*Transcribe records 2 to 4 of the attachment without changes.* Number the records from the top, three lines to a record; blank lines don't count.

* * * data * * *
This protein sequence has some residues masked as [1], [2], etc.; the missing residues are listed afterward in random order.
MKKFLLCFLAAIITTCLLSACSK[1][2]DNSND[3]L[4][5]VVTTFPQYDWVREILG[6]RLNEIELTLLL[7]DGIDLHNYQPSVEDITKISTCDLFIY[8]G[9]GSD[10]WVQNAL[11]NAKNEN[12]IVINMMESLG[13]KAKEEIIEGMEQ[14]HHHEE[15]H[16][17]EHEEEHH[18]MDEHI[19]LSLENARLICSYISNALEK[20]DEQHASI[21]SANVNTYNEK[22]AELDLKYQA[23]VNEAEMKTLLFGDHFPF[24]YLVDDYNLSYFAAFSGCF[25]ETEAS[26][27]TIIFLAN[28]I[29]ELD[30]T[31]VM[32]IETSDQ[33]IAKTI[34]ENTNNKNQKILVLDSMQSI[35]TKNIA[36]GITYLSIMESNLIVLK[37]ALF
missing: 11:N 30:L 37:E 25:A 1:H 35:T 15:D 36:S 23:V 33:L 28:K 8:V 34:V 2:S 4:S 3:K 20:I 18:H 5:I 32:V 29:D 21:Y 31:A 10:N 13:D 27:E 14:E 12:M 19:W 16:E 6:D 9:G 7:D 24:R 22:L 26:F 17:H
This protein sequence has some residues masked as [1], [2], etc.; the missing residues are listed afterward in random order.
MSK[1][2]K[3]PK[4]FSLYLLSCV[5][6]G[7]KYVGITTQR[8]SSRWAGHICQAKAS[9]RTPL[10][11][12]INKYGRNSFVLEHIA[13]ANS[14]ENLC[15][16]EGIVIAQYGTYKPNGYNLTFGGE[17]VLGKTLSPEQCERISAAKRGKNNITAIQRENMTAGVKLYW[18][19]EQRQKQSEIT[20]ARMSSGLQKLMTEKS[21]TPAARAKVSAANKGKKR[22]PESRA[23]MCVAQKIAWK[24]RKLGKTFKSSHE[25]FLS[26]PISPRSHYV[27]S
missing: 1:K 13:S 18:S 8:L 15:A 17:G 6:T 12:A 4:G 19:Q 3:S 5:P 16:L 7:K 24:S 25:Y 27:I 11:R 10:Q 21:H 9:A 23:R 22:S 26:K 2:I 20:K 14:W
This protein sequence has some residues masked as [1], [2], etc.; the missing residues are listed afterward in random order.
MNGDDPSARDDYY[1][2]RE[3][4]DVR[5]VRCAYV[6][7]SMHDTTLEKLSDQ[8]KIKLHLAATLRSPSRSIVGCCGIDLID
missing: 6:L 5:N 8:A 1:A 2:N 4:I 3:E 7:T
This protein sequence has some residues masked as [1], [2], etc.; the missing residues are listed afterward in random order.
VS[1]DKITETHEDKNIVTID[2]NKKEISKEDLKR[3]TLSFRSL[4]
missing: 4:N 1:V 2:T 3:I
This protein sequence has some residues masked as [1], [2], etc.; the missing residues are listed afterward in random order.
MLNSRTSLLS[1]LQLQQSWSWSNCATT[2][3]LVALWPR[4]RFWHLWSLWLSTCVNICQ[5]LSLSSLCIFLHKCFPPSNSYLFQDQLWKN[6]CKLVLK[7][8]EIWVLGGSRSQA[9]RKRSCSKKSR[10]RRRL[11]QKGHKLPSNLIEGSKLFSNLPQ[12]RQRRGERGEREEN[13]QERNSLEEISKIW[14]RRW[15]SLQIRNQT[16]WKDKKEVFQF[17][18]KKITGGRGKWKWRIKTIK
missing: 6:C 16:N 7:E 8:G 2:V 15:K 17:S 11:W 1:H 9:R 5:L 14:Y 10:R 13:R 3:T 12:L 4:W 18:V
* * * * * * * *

This protein sequence has some residues masked as [1], [2], etc.; the missing residues are listed afterward in random order.
MSK[1][2]K[3]PK[4]FSLYLLSCV[5][6]G[7]KYVGITTQR[8]SSRWAGHICQAKAS[9]RTPL[10][11][12]INKYGRNSFVLEHIA[13]ANS[14]ENLC[15][16]EGIVIAQYGTYKPNGYNLTFGGE[17]VLGKTLSPEQCERISAAKRGKNNITAIQRENMTAGVKLYW[18][19]EQRQKQSEIT[20]ARMSSGLQKLMTEKS[21]TPAARAKVSAANKGKKR[22]PESRA[23]MCVAQKIAWK[24]RKLGKTFKSSHE[25]FLS[26]PISPRSHYV[27]S
missing: 1:K 13:S 18:S 8:L 15:A 17:G 6:T 12:A 4:G 19:Q 3:S 5:P 16:L 7:K 24:S 25:Y 27:I 11:R 10:Q 21:H 9:A 23:R 22:S 26:K 2:I 20:K 14:W
This protein sequence has some residues masked as [1], [2], etc.; the missing residues are listed afterward in random order.
MNGDDPSARDDYY[1][2]RE[3][4]DVR[5]VRCAYV[6][7]SMHDTTLEKLSDQ[8]KIKLHLAATLRSPSRSIVGCCGIDLID
missing: 6:L 5:N 8:A 1:A 2:N 4:I 3:E 7:T
This protein sequence has some residues masked as [1], [2], etc.; the missing residues are listed afterward in random order.
VS[1]DKITETHEDKNIVTID[2]NKKEISKEDLKR[3]TLSFRSL[4]
missing: 4:N 1:V 2:T 3:I